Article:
When Silence Speaks Volumes
Companies have chosen to speak up on every issue imaginable. Now they are abstaining from condemning violence against civilians and providing public support to their Jewish employees.
Universities are losing funding from wealthy donors for failing to forcefully condemn the October 7 terrorist actions that took the lives of 1400 Israeli citizens — including babies, small children and elderly Holocaust survivors.
Most notably, donors have pulled funding from Harvard and University of Pennsylvania. These schools stand to lose close to $500 million from wealthy, well-known business leaders who aren’t leaving quietly.
And to be clear, these universities made statements. Of moral equivocation. And the funders aren’t having it.
Here is the letter sent to the Harvard Board from Les Wexner, the American billionaire/founder of Limited Brands. He writes:
We are stunned and sickened at the dismal failure of Harvard’s leadership to take a clear and unequivocal stand against the barbaric murders of innocent Israeli civilians by terrorists last Saturday, the Sabbath and a festival day.
In the case of Brandeis — a university founded in 1948 as a non-sectarian Jewish institution and named after Louis Brandeis, the first Jewish person to serve as a justice on the Supreme Court — the university President issued a statement on the day of the attacks offering full-throated support of Jewish students and Israel’s right to defend itself. But two weeks later, the university’s student government voted down a resolution to publicly condemn Hamas and call on the terrorist organization to release the hostages. Six members of the Student Union Senate voted in favor of the resolution, and ten voted against it, with five abstaining.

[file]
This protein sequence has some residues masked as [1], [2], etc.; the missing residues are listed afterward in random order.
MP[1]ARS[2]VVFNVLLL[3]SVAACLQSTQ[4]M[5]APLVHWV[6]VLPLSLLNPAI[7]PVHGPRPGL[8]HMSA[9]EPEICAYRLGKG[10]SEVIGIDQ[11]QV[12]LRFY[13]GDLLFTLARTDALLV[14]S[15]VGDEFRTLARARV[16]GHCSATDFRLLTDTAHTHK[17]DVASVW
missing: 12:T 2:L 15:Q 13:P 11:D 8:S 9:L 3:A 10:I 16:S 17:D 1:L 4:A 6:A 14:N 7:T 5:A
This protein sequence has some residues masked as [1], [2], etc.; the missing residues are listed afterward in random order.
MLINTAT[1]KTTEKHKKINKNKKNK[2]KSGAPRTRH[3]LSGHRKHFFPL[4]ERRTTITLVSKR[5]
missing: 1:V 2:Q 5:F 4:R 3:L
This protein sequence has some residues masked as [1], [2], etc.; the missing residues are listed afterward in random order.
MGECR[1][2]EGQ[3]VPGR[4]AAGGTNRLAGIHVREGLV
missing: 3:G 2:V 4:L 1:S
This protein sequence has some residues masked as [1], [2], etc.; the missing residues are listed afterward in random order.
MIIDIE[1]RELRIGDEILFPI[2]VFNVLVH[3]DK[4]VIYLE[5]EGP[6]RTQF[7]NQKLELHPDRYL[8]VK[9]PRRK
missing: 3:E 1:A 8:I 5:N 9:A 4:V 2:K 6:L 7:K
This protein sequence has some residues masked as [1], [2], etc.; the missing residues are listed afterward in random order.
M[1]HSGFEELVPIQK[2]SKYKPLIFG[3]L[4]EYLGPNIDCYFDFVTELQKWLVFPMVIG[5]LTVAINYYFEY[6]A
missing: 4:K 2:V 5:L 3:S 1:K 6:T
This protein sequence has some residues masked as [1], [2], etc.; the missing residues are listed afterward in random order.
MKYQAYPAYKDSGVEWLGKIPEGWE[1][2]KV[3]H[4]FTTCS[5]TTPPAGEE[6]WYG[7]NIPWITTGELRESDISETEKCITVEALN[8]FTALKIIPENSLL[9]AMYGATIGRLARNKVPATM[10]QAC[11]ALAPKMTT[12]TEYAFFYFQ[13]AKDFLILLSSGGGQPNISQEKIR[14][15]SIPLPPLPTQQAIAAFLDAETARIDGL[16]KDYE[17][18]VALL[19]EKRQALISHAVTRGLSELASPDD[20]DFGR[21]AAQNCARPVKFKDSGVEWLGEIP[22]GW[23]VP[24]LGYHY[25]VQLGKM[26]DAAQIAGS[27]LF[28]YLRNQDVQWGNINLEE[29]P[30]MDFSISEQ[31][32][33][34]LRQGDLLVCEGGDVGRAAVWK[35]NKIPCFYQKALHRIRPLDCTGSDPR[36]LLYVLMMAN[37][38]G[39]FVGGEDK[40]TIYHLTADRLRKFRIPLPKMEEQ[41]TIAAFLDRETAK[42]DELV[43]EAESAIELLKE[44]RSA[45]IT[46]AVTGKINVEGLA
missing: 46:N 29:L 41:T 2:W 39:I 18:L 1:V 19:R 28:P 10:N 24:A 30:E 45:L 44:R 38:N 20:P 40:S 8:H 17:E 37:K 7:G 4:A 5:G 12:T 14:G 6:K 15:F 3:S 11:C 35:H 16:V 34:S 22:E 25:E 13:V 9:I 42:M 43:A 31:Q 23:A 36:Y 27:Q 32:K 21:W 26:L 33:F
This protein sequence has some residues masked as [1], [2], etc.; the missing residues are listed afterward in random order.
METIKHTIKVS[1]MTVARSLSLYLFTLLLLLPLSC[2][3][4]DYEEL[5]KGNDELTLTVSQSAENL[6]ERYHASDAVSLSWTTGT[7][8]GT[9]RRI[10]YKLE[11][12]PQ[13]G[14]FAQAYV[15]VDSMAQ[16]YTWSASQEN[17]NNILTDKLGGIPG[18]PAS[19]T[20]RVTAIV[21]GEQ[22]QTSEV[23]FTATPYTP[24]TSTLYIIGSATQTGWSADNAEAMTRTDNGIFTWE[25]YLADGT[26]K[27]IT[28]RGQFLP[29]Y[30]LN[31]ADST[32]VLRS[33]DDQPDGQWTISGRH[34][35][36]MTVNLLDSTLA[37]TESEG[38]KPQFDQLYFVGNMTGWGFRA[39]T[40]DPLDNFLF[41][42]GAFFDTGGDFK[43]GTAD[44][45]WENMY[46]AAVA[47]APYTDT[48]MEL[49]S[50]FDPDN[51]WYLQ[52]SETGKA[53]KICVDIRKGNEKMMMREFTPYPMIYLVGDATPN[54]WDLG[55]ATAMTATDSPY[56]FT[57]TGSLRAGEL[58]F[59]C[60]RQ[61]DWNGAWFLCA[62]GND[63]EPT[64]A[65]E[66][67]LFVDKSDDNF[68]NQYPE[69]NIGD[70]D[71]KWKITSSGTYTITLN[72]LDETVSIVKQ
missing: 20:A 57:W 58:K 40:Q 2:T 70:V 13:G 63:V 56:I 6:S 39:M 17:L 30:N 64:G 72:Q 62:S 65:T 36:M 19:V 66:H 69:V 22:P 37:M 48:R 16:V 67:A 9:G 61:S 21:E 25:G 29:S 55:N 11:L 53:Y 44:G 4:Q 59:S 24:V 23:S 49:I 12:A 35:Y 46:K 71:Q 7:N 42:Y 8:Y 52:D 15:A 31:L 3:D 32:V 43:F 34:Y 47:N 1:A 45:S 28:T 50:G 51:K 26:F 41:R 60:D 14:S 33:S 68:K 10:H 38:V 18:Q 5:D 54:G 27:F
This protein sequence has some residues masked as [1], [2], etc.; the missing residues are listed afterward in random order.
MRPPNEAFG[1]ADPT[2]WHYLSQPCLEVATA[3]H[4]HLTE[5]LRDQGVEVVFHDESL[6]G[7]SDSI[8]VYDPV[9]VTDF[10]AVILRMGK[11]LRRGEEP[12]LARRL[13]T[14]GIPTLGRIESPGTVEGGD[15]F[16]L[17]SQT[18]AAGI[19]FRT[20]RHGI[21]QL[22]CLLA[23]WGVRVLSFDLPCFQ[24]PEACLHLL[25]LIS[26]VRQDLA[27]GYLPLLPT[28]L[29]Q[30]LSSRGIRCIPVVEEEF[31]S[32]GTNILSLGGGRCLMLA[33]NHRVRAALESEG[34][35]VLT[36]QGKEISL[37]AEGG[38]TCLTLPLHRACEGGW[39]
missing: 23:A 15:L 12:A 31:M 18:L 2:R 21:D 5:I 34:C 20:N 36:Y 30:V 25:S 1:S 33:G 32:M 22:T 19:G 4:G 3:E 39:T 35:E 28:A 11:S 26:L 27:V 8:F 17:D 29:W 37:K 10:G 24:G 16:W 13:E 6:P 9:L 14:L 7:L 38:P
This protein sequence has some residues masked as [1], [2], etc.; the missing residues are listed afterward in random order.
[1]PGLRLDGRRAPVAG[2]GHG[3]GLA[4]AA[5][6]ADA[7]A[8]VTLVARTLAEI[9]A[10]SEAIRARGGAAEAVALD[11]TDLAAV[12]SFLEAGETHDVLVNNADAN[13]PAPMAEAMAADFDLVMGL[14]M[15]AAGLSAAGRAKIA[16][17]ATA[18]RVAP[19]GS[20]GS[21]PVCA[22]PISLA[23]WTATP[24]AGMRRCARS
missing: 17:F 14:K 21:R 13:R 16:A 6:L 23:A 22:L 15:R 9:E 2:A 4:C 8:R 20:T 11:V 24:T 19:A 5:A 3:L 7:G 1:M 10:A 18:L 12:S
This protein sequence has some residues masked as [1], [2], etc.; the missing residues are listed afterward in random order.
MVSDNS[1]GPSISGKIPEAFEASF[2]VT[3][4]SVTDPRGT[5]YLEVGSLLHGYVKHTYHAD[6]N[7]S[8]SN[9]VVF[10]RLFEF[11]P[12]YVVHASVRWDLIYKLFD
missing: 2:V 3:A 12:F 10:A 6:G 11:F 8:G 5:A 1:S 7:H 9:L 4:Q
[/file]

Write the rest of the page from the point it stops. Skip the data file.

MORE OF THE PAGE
What’s been written about far less is the silence on the part of corporations and businesses. I’m imagining companies are seeing which way the wind is blowing with universities, and are deciding: no way. (I’ve been part of many decisions about how and when to weigh in on issues — I can all but guarantee this is what is happening.)
And it would be fine. I mean, what do CEOs know about the history of the conflict in the Middle East? Probably, in most cases, very little.
Except . . . these companies have had no problem denouncing every incident of bigotry and violence and commenting on every polarizing issue under the sun in the past five years.
I dare you to find a company that didn’t post a black square on Instagram during the summer of 2020. Here’s just a smattering from retail and apparel brands — including Nike, Aritzia, Real Real, Shein, H&M and Warby Parker — from May and June 2020.
(I’m going to focus my commentary on the fashion and beauty industries as they are the ones I know best.)
In the summer of 2020, companies made statements that included donations to organizations committed to furthering black equality while pledging to make a difference in their own organizations through hiring practices and implementation of robust DEI programs.
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